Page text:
Khema is regarded as an accomplished disciple of the Buddha, holding the same position among the nuns as Sariputta did among the monks.[16] Sanskrit and Pali scholar Gisela Krey notes that Khema spiritually surpassed her husband, King Bimbisara, who got no farther than stream-entry.[17] According to German Pali scholar Hellmuth Hecker, Khema's unusually fast attainment of arahantship was no accident, but was something she earned from the great merit that she accumulated over numerous lifetimes, as described in the jatakas.[6] Anthropologist Ranjini Obeyesekere notes that of the Buddha's two pairs of chief disciples, each pair had one disciple that was dark-skinned (Maha Moggallana and Uppalavanna) and one disciple that was light-skinned (Sariputta and Khema). Obeyesekere argues that this pairing is meant to symbolize the inclusiveness of the Buddha's teachings, that the Dhamma is meant for people of all colors and classes.[18]

Murcott argues that Khema's exchange with a powerful king such as King Pasenadi in the Khema Sutta shows how well respected she was, given that society at the time did not even allow female nuns to teach male monks.[11] Krey makes a similar argument, stating that of the scenarios involving women in Buddhist texts, the scenario where a woman is teaching a man is the most rare.[19] In the Khema Sutta, King Pasenadi's servant talks about reports spreading of Khema's great wisdom and King Pasenadi himself acknowledges Khema's superiority to him by paying respect to her.[20] Krey argues that Khema's mastery of the Dhamma as shown in teaching the Khema Sutta, as well as the acknowledgment of her wisdom by contemporary figures, provides evidence that women could reach the same level of spiritual development as men.[21]

See also


  1. ^ In some sources, such as the Apadāna, she attains stream-entry and then becomes an arahant seven months after becoming a bhikkhuni.[8][10]


  1. ^ A companion to Buddhist philosophy (PDF). Emmanuel, Steven M. Chichester, West Sussex, United Kingdom. 22 January 2013. p. 455. ISBN 978-1-118-32391-5. OCLC 809845201.CS1 maint: others (link)
  2. ^ Mahathera, Naranda (1998). The Buddha and His Teachings (PDF). Taiwan: Buddha Dharma Education Association Inc. p. 235. Archived (PDF) from the original on 26 August 2018. Retrieved 26 September 2019.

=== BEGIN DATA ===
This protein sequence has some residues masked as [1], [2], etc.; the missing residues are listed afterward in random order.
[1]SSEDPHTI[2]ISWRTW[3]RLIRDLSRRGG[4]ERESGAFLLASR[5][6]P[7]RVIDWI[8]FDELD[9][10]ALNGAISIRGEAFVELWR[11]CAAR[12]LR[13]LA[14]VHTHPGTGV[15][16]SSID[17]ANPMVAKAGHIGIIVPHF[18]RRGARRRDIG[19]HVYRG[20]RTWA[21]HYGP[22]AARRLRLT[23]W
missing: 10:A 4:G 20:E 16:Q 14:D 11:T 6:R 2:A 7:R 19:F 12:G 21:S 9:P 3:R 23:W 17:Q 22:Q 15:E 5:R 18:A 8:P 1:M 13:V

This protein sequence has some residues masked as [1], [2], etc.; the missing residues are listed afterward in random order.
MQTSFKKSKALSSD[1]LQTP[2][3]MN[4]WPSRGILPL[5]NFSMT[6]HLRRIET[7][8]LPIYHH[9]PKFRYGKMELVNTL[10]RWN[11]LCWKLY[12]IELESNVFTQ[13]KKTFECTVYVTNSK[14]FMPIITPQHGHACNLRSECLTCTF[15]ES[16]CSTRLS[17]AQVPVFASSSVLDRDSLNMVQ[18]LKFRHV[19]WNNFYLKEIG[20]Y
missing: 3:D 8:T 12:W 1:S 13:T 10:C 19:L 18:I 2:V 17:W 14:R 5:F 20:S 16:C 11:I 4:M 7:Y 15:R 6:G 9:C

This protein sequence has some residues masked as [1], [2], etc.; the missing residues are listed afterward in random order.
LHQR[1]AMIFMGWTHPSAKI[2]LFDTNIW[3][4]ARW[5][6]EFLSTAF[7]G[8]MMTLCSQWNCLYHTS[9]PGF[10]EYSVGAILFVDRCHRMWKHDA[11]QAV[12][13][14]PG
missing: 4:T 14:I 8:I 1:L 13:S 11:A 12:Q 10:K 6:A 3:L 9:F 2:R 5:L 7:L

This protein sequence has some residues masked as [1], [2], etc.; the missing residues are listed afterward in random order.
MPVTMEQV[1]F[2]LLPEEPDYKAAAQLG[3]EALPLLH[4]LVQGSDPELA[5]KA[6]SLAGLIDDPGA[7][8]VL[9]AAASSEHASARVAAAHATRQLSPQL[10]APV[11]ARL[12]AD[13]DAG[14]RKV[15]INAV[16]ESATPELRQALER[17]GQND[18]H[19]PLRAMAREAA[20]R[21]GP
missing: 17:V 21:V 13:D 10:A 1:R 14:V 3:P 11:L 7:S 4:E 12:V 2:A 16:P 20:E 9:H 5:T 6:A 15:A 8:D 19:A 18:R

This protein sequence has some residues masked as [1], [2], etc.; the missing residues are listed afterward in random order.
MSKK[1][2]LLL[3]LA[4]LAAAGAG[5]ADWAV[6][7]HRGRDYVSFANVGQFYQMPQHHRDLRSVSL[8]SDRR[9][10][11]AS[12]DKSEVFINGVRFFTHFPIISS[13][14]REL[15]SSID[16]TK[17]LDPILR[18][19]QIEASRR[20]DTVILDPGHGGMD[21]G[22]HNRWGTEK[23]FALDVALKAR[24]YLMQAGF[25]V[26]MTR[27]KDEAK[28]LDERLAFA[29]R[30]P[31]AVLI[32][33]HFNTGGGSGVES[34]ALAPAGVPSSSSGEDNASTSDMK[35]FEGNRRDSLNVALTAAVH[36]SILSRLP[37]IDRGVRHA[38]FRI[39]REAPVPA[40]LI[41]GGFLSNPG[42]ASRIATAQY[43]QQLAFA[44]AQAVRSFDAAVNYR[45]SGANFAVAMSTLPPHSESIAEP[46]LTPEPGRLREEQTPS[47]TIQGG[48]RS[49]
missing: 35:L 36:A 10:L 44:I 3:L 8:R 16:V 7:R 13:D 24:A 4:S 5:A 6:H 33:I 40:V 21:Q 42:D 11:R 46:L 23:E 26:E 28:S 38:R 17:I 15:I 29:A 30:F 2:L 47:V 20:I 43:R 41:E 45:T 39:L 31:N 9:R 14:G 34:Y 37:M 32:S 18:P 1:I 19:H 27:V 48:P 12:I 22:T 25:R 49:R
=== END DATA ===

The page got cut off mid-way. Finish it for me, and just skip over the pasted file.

3. ^ a b c d e f Ānandajoti, Bhante (2017). The Stories About the Foremost Elder Nuns (PDF). Singapore. pp. 23–33. Archived (PDF) from the original on 29 September 2019. Retrieved 1 October 2019.
  4. ^ a b "Dictionary of Pali Proper Names". Archived from the original on 25 February 2019. Retrieved 30 September 2019.
  5. ^ Krey, Gisela (4 September 2010). "On Women as Teachers in Early Buddhism: Dhammadinnā and Khemā". Buddhist Studies Review. 27 (1): 21. doi:10.1558/bsrv.v27i1.17. ISSN 0265-2897.
  6. ^ a b c d e f g h i j k Nyanaponika; Hecker, Hellmuth (30 January 2012). Great Disciples of the Buddha: Their Lives, Their Works, Their Legacy. Simon and Schuster. pp. 263–269. ISBN 978-0-86171-864-1. Archived (PDF) from the original on 24 September 2017. Retrieved 30 September 2019.
  7. ^ Dharmasēna; Obeyesekere, Ranjini (2001). Portraits of Buddhist women: stories from the Saddharmaratnāvaliya. Albany: State University of New York Press. p. 202. ISBN 978-0-7914-5111-3. OCLC 46937658.
  8. ^ a b c d Bansal, Sunita Pant (2006). On the Footsteps of Buddha. Smriti Books. p. 342. ISBN 9788187967736.
  9. ^ Kapur-Fic, Alexandra R. (1998). Thailand: Buddhism, Society, and Women. Abhinav Publications. p. 342. ISBN 9788170173601.
  10. ^ Walters, Jonathan. "Thi ap.18". SuttaCentral. Retrieved 18 July 2020.
  11. ^ a b c Murcott, Susan (14 February 2006). First Buddhist Women: Poems and Stories of Awakening. Parallax Press. pp. 78–80. ISBN 978-1-888375-54-1.
  12. ^ "Vijayā Therī". Retrieved 28 March 2020.
  13. ^ Krey, Gisela (4 September 2010). "On Women as Teachers in Early Buddhism: Dhammadinnā and Khemā". Buddhist Studies Review. 27 (1): 20, footnote 12. doi:10.1558/bsrv.v27i1.17. ISSN 0265-2897.
  14. ^ a b Emmanuel, Steven M. (23 November 2015). A Companion to Buddhist Philosophy. John Wiley & Sons. p. 458. ISBN 978-1-119-14466-3.
  15. ^ Nyanaponika; Hecker, Hellmuth (30 January 2012). Great Disciples of the Buddha: Their Lives, Their Works, Their Legacy (PDF). Simon and Schuster. p. 381. ISBN 978-0-86171-864-1.
  16. ^ Krey, Gisela (4 September 2010). "On Women as Teachers in Early Buddhism: Dhammadinnā and Khemā". Buddhist Studies Review. 27 (1): 19. doi:10.1558/bsrv.v27i1.17. ISSN 0265-2897.
  17. ^ Krey, Gisela (4 September 2010). "On Women as Teachers in Early Buddhism: Dhammadinnā and Khemā". Buddhist Studies Review. 27 (1): 17–40. doi:10.1558/bsrv.v27i1.17. ISSN 0265-2897.
  18. ^ Dharmasēna, Thera, active 13th century. (2001). Portraits of Buddhist women : stories from the Saddharmaratnāvaliya. Obeyesekere, Ranjini. Albany: State University of New York Press. pp. 109–110. ISBN 0-7914-5111-9. OCLC 46937658.CS1 maint: multiple names: authors list (link)
  19. ^ Krey, Gisela (4 September 2010). "On Women as Teachers in Early Buddhism: Dhammadinnā and Khemā". Buddhist Studies Review. 27 (1): 24. doi:10.1558/bsrv.v27i1.17. ISSN 0265-2897.
  20. ^ Krey, Gisela (4 September 2010). "On Women as Teachers in Early Buddhism: Dhammadinnā and Khemā". Buddhist Studies Review. 27 (1): 24–25, 29. doi:10.1558/bsrv.v27i1.17. ISSN 0265-2897.
  21. ^ Krey, Gisela (4 September 2010). "On Women as Teachers in Early Buddhism: Dhammadinnā and Khemā". Buddhist Studies Review. 27 (1): 37–38. doi:10.1558/bsrv.v27i1.17. ISSN 0265-2897.